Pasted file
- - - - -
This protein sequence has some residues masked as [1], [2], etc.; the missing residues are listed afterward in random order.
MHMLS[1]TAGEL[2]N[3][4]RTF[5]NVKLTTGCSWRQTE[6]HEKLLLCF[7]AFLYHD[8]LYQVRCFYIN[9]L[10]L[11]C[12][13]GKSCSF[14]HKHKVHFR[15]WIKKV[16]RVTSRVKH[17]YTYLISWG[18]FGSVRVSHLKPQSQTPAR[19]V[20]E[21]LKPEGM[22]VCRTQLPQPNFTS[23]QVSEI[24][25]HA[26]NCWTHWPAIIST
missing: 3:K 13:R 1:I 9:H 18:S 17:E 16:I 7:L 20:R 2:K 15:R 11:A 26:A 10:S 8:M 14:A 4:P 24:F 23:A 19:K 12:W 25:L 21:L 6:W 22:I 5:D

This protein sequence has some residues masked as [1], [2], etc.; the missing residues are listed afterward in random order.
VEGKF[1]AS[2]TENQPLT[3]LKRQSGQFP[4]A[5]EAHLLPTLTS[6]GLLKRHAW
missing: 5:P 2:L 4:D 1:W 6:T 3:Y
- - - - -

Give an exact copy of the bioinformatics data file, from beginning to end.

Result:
This protein sequence has some residues masked as [1], [2], etc.; the missing residues are listed afterward in random order.
MHMLS[1]TAGEL[2]N[3][4]RTF[5]NVKLTTGCSWRQTE[6]HEKLLLCF[7]AFLYHD[8]LYQVRCFYIN[9]L[10]L[11]C[12][13]GKSCSF[14]HKHKVHFR[15]WIKKV[16]RVTSRVKH[17]YTYLISWG[18]FGSVRVSHLKPQSQTPAR[19]V[20]E[21]LKPEGM[22]VCRTQLPQPNFTS[23]QVSEI[24][25]HA[26]NCWTHWPAIIST
missing: 3:K 13:R 1:I 9:H 18:S 17:E 16:I 7:L 20:R 2:K 15:R 11:A 26:A 10:S 8:M 14:A 4:P 24:F 23:A 19:K 12:W 25:L 21:L 6:W 22:I 5:D

This protein sequence has some residues masked as [1], [2], etc.; the missing residues are listed afterward in random order.
VEGKF[1]AS[2]TENQPLT[3]LKRQSGQFP[4]A[5]EAHLLPTLTS[6]GLLKRHAW
missing: 5:P 2:L 4:D 1:W 6:T 3:Y